The Sacred Souls were originally an instrumental oldies group before the addition of Lane in 2019. The band quickly became a fixture in San Diego’s soul scene, and though they haven’t officially released any music – just a couple teaser videos on Instagram – the three-piece’s warm, pleading sound caught Roth’s ear. Soon after, the band headed to the Penrose studio to cut their first release, a single of “Can I Call You Rose?” b/w “Weak For Your Love.” The rawness of Thee Sacred Souls and other Penrose artists, as well as the organic nature of the way this group of musicians coalesced, is both refreshing, and reflective of how the Daptone family came to be.
“I feel like I kinda had my scene from the ‘90s on…we built this whole scene and this family and this mini empire,” Roth says. “What’s exciting to me about this thing is it’s not really my doing. I’m trying to produce stuff, and create a space and foster the scene and put resources into what these kids are doing — but it’s really their scene.”
Many of the Penrose crew have been playing together in various configurations at parties and clubs in Los Angeles, Orange County and the Inland Empire for years, and a handful play on each other’s singles for Penrose’s debut EP. Producer/songwriter/singer Joe Quiñones spent years singing harmonies with rocksteady group The Steady 45s in an adjacent revival scene, but long felt the pull of sweet soul. Like the majority of Penrose musicians, he grew up listening to oldies.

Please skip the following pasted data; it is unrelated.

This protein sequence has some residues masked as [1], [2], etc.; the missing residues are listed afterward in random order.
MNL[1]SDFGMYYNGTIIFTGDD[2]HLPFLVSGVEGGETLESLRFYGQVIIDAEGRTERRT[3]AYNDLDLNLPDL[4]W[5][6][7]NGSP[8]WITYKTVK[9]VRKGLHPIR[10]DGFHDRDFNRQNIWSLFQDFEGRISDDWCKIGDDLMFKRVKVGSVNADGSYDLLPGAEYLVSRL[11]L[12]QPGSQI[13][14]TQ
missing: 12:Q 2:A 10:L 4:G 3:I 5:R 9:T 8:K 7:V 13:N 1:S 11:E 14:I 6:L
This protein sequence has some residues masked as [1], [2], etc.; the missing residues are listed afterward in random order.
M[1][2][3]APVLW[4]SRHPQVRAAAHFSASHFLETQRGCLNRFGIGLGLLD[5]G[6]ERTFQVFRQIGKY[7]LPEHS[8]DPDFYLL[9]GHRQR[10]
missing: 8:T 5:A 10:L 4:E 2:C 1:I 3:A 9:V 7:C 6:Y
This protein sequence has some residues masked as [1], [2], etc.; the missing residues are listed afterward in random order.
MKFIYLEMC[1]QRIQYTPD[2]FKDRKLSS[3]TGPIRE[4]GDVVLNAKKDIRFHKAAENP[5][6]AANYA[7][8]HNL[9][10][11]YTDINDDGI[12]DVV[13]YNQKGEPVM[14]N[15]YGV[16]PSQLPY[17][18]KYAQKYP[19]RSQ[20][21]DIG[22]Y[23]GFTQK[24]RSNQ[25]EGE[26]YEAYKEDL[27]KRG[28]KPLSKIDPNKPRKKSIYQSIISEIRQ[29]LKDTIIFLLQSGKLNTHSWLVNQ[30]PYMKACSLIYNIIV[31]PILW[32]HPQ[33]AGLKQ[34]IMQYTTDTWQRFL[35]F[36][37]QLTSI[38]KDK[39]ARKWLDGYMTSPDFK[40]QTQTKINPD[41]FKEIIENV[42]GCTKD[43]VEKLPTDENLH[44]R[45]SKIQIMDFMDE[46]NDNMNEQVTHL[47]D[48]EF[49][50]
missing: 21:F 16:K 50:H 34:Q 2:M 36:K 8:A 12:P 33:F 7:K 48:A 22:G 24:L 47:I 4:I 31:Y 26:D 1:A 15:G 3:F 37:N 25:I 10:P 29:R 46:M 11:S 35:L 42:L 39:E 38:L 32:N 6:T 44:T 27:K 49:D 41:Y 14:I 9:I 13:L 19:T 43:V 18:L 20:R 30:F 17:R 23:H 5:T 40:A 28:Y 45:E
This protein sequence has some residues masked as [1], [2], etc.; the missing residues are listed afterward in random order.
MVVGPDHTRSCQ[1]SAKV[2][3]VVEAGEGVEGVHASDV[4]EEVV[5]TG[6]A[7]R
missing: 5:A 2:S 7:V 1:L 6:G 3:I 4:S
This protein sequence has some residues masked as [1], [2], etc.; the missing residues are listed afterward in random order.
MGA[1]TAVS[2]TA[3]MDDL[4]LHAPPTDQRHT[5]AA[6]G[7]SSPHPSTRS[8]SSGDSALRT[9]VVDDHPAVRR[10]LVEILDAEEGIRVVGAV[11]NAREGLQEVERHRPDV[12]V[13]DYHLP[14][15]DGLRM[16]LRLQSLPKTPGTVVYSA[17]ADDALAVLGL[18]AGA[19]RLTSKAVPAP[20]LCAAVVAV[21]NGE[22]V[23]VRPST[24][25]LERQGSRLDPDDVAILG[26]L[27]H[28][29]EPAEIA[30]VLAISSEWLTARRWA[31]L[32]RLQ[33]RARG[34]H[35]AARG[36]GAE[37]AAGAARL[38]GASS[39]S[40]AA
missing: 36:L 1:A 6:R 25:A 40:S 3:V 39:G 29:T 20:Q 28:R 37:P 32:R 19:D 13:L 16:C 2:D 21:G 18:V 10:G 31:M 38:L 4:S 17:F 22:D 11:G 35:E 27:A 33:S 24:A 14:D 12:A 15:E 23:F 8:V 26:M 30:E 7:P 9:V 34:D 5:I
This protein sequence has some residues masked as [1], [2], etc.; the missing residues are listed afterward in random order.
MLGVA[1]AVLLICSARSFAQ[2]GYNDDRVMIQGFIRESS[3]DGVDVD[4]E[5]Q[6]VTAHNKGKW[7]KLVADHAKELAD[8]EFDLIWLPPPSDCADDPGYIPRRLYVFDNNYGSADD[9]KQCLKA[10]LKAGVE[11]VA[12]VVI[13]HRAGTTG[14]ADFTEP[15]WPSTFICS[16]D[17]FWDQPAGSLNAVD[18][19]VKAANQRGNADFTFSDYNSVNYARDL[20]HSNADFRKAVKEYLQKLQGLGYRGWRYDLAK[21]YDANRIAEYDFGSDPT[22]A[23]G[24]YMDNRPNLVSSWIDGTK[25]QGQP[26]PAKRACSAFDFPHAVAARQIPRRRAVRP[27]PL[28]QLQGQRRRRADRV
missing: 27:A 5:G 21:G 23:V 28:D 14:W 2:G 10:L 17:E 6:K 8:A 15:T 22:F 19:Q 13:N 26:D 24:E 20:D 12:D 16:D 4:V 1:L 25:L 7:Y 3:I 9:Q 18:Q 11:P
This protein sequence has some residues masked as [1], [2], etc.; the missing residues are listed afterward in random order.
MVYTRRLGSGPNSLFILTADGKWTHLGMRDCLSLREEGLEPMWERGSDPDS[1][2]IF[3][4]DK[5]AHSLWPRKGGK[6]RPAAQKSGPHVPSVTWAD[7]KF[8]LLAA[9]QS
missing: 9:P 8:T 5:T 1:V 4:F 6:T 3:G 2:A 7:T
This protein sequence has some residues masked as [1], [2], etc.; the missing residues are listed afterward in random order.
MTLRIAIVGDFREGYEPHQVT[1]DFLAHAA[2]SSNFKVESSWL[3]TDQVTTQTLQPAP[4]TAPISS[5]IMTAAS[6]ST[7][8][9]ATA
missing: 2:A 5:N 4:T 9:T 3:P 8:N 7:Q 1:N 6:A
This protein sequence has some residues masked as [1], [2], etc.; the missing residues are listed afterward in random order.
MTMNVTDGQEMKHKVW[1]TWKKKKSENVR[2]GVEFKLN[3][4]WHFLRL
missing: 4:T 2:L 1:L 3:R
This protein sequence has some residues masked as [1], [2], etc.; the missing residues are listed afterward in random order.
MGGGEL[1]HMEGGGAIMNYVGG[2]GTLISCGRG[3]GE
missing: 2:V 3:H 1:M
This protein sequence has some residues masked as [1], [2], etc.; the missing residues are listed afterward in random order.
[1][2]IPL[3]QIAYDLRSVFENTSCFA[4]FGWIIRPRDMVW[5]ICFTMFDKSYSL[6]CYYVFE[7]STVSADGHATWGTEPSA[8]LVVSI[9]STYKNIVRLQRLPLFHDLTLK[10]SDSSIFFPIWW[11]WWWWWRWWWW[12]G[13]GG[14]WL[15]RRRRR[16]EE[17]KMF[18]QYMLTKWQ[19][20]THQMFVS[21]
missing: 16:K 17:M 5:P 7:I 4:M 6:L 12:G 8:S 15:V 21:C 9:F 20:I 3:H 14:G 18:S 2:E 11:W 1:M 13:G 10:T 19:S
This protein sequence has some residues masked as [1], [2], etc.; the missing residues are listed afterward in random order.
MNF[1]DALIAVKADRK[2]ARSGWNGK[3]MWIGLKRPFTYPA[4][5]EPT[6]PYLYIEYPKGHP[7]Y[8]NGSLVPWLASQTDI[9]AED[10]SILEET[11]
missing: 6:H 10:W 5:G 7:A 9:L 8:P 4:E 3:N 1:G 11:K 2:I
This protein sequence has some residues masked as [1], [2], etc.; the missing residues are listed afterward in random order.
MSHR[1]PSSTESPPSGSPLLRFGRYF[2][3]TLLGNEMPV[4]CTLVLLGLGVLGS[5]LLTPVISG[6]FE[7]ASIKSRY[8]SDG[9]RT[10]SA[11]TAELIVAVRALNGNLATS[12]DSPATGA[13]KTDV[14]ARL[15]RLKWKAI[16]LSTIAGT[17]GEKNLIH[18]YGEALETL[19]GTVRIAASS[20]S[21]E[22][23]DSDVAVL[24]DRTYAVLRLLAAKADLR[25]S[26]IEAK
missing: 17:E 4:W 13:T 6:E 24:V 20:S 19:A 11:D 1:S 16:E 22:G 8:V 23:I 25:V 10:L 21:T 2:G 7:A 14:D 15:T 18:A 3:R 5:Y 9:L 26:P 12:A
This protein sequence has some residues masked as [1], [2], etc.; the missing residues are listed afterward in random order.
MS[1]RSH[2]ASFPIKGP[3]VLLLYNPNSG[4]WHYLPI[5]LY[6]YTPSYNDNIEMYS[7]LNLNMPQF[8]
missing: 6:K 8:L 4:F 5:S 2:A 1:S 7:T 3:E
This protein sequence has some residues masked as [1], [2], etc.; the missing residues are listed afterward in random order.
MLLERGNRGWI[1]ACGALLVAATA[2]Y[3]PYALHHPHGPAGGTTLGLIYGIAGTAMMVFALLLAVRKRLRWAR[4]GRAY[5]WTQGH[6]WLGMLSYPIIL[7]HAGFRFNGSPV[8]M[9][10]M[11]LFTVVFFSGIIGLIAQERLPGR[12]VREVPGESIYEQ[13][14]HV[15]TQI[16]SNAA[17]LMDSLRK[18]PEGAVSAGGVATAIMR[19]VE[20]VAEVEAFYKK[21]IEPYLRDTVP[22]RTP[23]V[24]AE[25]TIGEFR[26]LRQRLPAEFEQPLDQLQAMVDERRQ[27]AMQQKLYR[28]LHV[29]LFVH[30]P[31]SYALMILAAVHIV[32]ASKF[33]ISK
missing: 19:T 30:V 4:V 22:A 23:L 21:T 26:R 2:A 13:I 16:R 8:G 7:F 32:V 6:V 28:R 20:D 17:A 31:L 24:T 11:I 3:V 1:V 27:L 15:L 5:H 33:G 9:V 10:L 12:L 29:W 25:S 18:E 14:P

“My dad’s been in car clubs since I was born; I’ve always been at those car shows where oldies are being played. I met Brenton Wood there when I was 8 or 9 years old,” he says. “Back then, [sweet soul] was just like a car club kind of thing; it wasn’t a hip thing. It was something our parents were into and we got kind of dragged into it.”
Quiñones’ group, Thee Sinseers, have been performing the ballad-heavy soul heard on their parents’ car radios for several years, and their videos have amassed over a million views on YouTube. Their forthcoming Penrose single, “Seems Like,” features Roth on bass and layers falsetto vocals over Dap-Kings style horns. Members of Thee Sinseers, including Quiñones, also perform as rock and soul band The Altons. The group’s Penrose releases are the hypnotic, falsetto-laden “Over and Over” and a smoky-sweet groover, “When You Go (That’s When You’ll Know)” — the video for which is premiered below:
“Gabe’s kind of sound and the whole Daptone thing has been on the East Coast; it’s kind of the standard you had to meet,” Quiñones says. “They’ve always been a little more in-house, and I think they’re going a different route… starting to look at younger talent. Their New York crew is out there is doing their thing…and it seemed like [Roth] needed a new crew, so we brought in our guys.”